After sterilization, the instruments are sent to the shelves in sterile boxes, where they wait until the surgeon requests them again through the DPC. Special protective mechanisms are attached to such boxes, which prevent accidental opening and let personnel know if the box has been opened.

Sterile Processing Technician is not a dishwasher, it is a responsible and technological profession

All the described steps fall on the shoulders of specialists in the sterilization of medical instruments. Every month, about a million different instruments pass through the sterilization department of a large hospital, some of them very expensive. Each tool is assigned a barcode so that it can be tracked by a computer system. A Sterile Processing Technician is not a dishwasher, but a specialist who understands the technology of complex industrial sterilizers; knows all medical instruments and acceptable ways to clean them; understands how it is safe for the instrument itself to remove viruses and bacteria from the instrument that could harm the patient.

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On the course Sterile Processing Technician at the Concord Rusam school they teach all this. Right now, recruitment is underway group, which will start on September 12. You can get the profession of a specialist in the sterilization of medical instruments in just a few months, and then grow and develop already in the workplace. 

A graduate of the course comes to work as a Tech 1, an entry-level specialist. After several months of internship, you must pass a certification test - and you will receive a Tech 2 qualification. After another 6-8 months of work, you can upgrade your qualifications to Tech 3. As a result, through hard work and expansion of experience, you can get the highest level - Tech 4. Each step The qualification provides for different levels of work, access to cleaning tools of varying complexity and, of course, affects the salary. Then you can develop to the head of the shift, or even the entire sterilization department, whose salary exceeds $80 per year.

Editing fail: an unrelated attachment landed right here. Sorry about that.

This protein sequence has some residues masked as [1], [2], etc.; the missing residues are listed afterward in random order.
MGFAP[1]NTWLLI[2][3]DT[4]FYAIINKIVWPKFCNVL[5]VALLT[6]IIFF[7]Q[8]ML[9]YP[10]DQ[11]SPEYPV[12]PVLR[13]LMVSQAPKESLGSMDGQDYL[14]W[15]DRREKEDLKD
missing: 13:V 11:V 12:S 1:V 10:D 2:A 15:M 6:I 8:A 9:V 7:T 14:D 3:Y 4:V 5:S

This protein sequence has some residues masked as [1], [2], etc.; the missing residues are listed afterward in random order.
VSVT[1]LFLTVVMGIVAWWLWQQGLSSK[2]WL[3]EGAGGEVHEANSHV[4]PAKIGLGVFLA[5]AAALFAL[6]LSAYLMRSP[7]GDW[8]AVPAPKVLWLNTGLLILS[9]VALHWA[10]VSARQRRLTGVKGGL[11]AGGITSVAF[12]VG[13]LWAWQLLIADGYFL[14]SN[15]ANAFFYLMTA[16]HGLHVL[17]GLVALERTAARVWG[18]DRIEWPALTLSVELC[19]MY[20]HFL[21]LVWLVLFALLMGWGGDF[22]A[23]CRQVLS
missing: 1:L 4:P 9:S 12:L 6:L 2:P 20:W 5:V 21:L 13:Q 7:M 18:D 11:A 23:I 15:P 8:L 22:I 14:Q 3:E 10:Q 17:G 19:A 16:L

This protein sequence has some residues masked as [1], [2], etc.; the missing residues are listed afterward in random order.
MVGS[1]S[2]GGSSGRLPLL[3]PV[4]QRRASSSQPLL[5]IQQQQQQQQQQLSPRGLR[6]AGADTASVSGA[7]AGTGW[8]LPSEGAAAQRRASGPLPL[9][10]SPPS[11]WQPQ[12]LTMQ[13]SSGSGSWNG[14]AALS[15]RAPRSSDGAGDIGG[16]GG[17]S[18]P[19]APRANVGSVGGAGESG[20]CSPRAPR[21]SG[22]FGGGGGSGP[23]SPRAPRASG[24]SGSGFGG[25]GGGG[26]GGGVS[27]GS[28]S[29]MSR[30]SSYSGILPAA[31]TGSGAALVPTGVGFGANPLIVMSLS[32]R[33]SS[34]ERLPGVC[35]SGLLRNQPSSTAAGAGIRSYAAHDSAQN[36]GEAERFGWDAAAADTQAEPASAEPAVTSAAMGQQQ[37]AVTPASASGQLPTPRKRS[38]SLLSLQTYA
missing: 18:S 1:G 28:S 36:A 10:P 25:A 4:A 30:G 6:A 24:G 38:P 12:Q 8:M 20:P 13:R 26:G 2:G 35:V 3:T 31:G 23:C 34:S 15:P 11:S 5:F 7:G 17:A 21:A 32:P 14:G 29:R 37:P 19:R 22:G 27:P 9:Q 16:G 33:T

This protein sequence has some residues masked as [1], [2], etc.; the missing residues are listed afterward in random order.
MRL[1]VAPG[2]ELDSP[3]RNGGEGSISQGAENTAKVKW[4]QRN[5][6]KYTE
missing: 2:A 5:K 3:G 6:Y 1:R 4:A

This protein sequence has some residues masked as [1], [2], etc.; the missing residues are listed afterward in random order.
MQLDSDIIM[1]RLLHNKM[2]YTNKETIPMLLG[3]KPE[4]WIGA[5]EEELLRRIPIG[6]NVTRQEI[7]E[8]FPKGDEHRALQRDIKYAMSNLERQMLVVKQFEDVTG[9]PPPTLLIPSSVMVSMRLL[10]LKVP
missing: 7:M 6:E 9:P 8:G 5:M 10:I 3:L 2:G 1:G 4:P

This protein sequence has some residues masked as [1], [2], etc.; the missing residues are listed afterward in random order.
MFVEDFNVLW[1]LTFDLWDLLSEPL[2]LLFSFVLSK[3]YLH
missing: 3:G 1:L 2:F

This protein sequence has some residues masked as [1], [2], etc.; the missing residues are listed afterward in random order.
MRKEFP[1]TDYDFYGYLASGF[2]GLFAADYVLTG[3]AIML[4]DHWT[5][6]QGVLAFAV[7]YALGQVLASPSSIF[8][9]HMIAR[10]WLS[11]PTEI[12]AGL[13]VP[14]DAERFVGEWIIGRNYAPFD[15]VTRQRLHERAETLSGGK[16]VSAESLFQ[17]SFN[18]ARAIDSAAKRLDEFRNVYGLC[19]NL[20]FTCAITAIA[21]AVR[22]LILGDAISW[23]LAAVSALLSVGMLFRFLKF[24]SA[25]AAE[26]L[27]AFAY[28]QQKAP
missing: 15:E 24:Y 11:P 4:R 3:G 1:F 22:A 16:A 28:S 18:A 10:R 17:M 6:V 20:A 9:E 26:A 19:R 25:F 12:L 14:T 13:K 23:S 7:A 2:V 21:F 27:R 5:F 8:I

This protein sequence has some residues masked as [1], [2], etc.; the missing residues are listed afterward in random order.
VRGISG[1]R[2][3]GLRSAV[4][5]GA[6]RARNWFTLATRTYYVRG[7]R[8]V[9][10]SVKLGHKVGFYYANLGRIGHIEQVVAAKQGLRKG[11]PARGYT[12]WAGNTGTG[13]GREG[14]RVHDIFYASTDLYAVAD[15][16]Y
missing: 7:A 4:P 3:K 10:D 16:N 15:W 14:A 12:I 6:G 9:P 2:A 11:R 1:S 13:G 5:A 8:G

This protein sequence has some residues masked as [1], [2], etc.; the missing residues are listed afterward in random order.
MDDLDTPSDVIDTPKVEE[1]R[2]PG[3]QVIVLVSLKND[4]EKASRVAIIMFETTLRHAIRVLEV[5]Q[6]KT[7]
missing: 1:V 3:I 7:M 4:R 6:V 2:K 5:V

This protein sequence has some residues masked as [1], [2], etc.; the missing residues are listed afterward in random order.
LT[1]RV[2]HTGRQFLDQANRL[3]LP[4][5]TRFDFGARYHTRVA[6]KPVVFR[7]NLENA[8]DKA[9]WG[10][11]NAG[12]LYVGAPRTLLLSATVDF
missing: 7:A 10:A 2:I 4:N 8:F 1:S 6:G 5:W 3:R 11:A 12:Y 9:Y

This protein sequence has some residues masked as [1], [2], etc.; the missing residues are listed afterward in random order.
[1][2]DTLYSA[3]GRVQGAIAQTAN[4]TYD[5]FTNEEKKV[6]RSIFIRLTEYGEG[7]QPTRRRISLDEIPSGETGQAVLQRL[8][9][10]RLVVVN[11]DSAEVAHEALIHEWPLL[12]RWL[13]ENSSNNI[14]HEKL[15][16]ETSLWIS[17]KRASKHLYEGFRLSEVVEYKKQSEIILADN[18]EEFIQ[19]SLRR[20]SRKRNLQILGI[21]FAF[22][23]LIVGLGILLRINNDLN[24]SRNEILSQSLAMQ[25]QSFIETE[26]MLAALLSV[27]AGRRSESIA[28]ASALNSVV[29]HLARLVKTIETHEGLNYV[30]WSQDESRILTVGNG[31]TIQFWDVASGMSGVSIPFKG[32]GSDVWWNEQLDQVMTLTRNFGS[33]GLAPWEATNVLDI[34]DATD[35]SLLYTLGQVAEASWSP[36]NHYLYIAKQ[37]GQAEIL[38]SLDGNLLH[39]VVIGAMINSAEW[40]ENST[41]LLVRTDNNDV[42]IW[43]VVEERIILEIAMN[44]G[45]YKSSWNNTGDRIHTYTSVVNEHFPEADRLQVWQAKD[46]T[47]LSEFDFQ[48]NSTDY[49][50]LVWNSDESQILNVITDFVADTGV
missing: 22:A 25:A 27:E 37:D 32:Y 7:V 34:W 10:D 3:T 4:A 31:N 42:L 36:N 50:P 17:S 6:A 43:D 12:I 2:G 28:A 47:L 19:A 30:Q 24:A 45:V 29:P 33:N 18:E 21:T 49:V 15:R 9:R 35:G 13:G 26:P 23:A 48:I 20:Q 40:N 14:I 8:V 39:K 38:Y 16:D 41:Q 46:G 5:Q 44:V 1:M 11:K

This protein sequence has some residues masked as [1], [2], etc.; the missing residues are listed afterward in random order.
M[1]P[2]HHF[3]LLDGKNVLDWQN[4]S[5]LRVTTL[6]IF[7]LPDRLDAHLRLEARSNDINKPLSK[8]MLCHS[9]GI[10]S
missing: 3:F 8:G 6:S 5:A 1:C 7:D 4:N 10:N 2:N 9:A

Photo: IStock

The process of sterilizing medical instruments is complex, technologically advanced and very responsible. And the Sterile Technician is an integral part of the medical system that ensures patient safety. Now, not a single hospital can do without them, and this is unlikely to change in the near future. 

Help for those who are interested in the work of the Sterile Technician:
  • open vacancies - over 7000 in the USA;
  • average salary – depends on the state, in New York – $ 33,4 per hour;
  • Demand for specialists - will grow by 14% until 2026;
  • Duration of study (on the course at school Concord rusam) - 2 months.
  • О Concord rusam: The school has been operating in the USA since 2007 and is certified by the New York State Department of Education. The teaching is practice-oriented rather than theory-oriented and is conducted in English, but Russian-speaking teachers are always ready to explain difficult points in Russian. Graduates are helped with the preparation of resumes and employment.